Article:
Public officials welcome to the conversation about a just transition in Appalachia | Kentuckians For The Commonwealth

Public officials welcome to the conversation about a just transition in Appalachia

KFTC members welcomed Monday’s announcement by Governor Steve Beshear, U.S. Rep. Hal Rogers and others about a public process to gather and share ideas about ways to build a healthy, diverse economy in eastern Kentucky.

“I’m really excited,” said Letcher County KFTC member Elizabeth Sanders. “These elected leaders now appear to be whole-heartedly joining the conversation that is already alive in this region. That’s a welcome step that we haven’t seen in recent years. I’m glad they are calling for genuine involvement and collaboration with people living in southeastern Kentucky, and anyone with an interest in moving this part of the state forward.”

KFTC members have been fostering a conversation about a just transition in the mountains for the past few years. The organization hosted a regional conference in April called Appalachia’s Bright Future that brought together a wide range of stakeholders in the region, as well as representatives of communities outside Appalachia that have faced similar transitions, including Wales in the United Kingdom and Newfoundland in Canada.

Elizabeth Sanders“I hope this summit is another opportunity to continue to learn from the experiences of other communities that have faced similar challenges,” Sanders said. “Here in eastern Kentucky we have the vision and leadership we need to define our own path to prosperity, and it helps to learn from other rural communities that have been through their own process of economic upheaval and renewal.”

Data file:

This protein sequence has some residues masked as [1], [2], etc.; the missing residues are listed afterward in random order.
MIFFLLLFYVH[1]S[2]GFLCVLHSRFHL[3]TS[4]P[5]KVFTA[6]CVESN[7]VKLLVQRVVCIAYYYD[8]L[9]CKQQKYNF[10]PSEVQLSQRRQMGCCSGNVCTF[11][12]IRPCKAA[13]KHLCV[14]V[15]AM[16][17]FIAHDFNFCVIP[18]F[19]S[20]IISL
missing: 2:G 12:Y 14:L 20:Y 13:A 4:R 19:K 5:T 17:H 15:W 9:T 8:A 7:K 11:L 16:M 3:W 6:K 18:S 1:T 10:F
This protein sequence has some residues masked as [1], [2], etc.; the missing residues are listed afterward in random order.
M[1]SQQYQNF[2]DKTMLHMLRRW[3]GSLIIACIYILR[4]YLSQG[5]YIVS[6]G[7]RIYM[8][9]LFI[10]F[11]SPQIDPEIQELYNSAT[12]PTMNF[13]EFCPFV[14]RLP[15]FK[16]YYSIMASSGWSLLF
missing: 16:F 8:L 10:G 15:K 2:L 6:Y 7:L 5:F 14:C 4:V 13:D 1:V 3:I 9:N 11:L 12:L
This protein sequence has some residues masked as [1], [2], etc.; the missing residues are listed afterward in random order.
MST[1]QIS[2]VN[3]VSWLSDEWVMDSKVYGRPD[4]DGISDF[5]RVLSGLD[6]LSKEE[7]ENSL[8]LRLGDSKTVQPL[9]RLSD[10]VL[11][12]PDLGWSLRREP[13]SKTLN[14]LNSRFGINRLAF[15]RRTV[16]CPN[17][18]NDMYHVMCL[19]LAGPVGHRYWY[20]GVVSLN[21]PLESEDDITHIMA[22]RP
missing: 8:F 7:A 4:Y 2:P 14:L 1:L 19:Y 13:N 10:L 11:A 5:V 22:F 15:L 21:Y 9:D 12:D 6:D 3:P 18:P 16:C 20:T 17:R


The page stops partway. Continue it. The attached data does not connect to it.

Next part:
KFTC members believe that a just transition is possible, even in the midst of rapid changes in the coal industry, and that such a transition must:

  • Improve the quality of life for people and communities affected by economic disruption, environmental damage, and inequality
  • Foster inclusion, participation and collaboration
  • Generate good, stable jobs and broad access to opportunities and benefits
  • Promote innovation, self-reliance, and broadly held local wealth
  • Protect and restore public health and our environment
  • Respect the past while also strengthening communities and culture
  • Consider the effects of decisions on future generations

KFTC Chairperson Sue Tallichet described a just transition this way at the Appalachia’s Bright Future conference in April:

“A just transition in eastern Kentucky is an intentional effort to improve our quality of life, create jobs, strengthen communities, and protect our health and environment. A just transition means that many people must be involved, and many perspectives must be taken into account as decisions get made. It means taking steps to build skills, wealth and opportunities that stay here in the mountains. It means creating the conditions for our communities to thrive, not just survive. And it means protecting the natural resources on which our health and economy depend.”

“I hope this process is genuinely inclusive and truly takes into account the solutions that people in our communities identify,” added Sanders, who also had a major role in the Appalachia’s Bright Future conference. “My generation right now is already showing leadership and vision. We are the folks who will be at the forefront of this region for decades to come. We need to be included from the very beginning.”

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